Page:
So many things to know; so many points of view; so many disagreements, so many mishaps. Compared with home ownership, politics is a breeze.
We are waiting for the driveway people to show up — the firm, I mean, that seals the surface of the driveway with a black rubberizing liquid. This is a 40-yard driveway, running alongside the house, street to detached garage out back. We've been waiting several days for the work crew. The job is weather-dependent, and the weather's been erratic. The firm is juggling schedules and weather forecasts — we understand. The crew actually did show up one day, but the sky was overcast and threatening. "We'll do it, boss, if you tell us to; but the rain's gonna splash it up on that nice white siding of yours …"
That remark about siding cut close to the bone. The first time our driveway needed sealing I did the job myself. It didn't seem there could be much of a skill factor. You get some five-gallon drums of sealant from Home Depot and a couple of disposable stiff-bristle spreading brushes, don your most expendable pairs of jeans and sneakers, and slosh the stuff on. Driveway sealant, however, belongs to that category of substances that get everywhere, and into everything, like the paraffin in Three Men in a Boat. Somehow I splashed the stuff on my house's pristine white siding. It's still there, 16 years later — under several coats of white paint; but vinyl siding is not hospitable to paint, and you can see those black splashes when the light's right, and I know they're there.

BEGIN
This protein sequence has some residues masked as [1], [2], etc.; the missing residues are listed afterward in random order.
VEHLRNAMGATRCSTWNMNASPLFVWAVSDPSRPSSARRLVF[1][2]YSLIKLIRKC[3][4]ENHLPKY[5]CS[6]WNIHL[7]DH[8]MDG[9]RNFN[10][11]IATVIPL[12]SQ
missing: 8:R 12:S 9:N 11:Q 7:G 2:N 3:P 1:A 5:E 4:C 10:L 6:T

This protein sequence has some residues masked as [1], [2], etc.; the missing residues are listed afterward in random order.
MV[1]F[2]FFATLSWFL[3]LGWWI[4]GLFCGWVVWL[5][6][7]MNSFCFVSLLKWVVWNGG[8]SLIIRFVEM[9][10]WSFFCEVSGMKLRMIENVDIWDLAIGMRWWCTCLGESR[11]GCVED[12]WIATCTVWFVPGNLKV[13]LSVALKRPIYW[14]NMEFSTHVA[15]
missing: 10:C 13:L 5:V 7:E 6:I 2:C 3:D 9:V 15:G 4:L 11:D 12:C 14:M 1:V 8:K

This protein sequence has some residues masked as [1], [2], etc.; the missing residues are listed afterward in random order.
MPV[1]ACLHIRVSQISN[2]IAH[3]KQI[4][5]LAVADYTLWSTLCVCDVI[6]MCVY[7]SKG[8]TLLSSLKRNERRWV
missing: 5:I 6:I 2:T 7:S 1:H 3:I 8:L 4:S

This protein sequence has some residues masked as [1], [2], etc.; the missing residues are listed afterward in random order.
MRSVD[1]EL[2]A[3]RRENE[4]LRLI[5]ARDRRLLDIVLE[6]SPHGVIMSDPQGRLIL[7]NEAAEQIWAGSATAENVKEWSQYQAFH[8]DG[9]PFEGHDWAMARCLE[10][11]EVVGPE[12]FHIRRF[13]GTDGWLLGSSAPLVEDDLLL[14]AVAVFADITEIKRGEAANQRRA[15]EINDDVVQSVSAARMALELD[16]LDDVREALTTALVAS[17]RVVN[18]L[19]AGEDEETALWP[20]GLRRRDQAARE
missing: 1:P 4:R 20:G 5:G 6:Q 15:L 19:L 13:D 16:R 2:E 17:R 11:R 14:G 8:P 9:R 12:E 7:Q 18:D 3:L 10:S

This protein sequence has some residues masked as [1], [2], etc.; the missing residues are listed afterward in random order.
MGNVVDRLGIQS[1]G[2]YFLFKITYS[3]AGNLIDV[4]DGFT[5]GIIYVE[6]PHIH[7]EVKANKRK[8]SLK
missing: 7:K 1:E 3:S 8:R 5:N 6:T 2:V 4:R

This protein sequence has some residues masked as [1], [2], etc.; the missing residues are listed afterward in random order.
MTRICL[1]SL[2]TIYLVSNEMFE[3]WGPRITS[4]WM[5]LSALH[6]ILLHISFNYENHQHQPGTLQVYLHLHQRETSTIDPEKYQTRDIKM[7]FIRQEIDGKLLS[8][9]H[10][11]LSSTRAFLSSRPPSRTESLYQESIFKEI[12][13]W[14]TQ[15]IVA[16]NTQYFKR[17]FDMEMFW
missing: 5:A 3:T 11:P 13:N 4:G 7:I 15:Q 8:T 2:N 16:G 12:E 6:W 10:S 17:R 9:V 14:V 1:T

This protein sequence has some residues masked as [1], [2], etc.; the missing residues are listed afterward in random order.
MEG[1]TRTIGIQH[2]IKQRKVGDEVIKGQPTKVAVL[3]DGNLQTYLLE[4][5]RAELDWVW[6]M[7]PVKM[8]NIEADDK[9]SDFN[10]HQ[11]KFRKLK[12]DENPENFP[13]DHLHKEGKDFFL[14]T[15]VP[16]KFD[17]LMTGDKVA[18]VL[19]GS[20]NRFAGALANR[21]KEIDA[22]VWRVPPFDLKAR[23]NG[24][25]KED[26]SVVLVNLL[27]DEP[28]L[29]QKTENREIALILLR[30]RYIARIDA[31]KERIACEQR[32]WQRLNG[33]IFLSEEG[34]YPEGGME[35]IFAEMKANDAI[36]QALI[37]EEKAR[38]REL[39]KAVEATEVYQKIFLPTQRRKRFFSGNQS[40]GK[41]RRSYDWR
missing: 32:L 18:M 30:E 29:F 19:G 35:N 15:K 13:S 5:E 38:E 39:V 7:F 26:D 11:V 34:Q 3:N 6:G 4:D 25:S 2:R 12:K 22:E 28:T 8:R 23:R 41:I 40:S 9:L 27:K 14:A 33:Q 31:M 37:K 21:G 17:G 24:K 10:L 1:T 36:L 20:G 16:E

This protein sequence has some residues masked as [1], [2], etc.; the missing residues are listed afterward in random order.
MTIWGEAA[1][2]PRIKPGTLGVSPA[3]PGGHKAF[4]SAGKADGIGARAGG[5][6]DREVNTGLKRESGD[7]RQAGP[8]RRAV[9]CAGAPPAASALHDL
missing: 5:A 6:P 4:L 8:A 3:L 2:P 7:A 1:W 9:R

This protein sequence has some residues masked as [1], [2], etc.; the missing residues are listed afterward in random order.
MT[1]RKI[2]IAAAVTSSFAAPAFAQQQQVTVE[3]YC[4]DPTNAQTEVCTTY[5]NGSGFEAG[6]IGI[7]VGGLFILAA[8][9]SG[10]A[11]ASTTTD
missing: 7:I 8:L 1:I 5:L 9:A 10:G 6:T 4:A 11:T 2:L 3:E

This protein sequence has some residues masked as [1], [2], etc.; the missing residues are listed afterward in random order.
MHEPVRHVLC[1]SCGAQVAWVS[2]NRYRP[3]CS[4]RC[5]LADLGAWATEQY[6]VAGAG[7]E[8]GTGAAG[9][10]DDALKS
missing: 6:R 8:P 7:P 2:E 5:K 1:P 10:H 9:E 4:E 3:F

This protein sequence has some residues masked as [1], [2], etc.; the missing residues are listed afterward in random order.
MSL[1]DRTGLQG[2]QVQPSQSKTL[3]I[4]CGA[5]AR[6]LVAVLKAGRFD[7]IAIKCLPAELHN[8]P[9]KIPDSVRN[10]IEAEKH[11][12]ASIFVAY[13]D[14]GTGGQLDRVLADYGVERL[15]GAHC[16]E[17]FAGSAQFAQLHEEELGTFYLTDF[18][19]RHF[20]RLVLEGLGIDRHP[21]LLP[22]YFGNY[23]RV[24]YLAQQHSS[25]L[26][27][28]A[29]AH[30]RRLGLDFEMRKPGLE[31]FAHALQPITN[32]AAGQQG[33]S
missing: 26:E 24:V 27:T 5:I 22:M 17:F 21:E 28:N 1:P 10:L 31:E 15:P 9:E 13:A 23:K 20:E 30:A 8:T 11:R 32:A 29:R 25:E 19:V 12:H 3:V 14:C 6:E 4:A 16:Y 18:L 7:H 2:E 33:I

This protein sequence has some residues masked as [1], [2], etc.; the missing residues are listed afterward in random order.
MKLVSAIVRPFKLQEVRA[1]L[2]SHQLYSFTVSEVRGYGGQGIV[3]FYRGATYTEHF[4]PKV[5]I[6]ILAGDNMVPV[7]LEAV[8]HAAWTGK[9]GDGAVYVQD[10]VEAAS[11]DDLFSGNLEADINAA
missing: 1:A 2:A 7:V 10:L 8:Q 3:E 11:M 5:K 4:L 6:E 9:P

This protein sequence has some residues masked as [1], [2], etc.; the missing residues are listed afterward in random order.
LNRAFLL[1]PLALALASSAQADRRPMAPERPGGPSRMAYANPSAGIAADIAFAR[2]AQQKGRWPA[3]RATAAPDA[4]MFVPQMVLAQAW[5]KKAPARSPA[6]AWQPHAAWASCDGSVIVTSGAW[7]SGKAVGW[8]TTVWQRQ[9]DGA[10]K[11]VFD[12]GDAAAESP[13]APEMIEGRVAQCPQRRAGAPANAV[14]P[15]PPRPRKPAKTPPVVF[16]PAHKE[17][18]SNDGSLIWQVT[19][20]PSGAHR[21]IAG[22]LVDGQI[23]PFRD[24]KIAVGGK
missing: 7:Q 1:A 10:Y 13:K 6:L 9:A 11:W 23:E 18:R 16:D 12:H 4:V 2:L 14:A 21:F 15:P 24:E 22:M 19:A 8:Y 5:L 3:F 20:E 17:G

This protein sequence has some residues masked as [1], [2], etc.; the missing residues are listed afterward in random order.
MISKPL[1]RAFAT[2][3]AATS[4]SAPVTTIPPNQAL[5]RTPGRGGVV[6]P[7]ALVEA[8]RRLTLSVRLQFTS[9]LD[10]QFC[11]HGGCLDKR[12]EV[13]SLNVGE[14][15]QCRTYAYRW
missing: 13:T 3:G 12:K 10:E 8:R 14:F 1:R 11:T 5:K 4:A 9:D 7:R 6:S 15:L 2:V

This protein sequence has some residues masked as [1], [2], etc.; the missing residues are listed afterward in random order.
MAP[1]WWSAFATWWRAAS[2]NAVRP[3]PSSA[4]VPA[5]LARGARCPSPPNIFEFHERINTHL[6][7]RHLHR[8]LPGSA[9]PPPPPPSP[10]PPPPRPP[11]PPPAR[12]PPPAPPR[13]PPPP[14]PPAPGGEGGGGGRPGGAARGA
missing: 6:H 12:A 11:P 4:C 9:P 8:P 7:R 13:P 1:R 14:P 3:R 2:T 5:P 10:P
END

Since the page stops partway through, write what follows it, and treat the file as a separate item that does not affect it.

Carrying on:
We looked at the sky. I looked at my siding. We sent the crew away. Not, however, before neighbors had seen the truck. Neighbors had also seen me assiduously blowing and sweeping the driveway in preparation for the several appointments that hadn't happened, so it was common knowledge in the street that the Stragglers were having their driveway done. People were free with opinions.
Neighbor A pooh-poohed the whole idea of an asphalt driveway. "More trouble than it's worth. Dirt, that's all you need. Dirt, and a layer of gravel. Go check out the big houses up in [naming our town's high-professional district]. They all have gravel. They're rich and smart, and they have gravel." This is useful information, but not timely. Our driveway's not in bad shape. In another ten years, when it's breaking up, we may have it dug up and graveled. (Although … how do you shovel snow off a gravel driveway?)
Neighbor B was okay with asphalt, but thought sealing ours was a waste of time. "How long you been here now? Seventeen years? And this is the original driveway, right? It's nearing the end of its natural life. Look, it's getting uneven, lotta cracks. Let it break up. Five years, get a new one." Five years? No, this is a counsel of despair.
Neighbor C was fine with asphalt and sealant both, but said we should fill the driveway's numerous cracks before the sealing crew shows up again, assuming they ever do. "That stuff they use isn't thick enough, it won't seal those cracks you got. Get some crack filler from Home Depot. Do it before they seal, then the filler won't stand out so much, it'll be sealed over."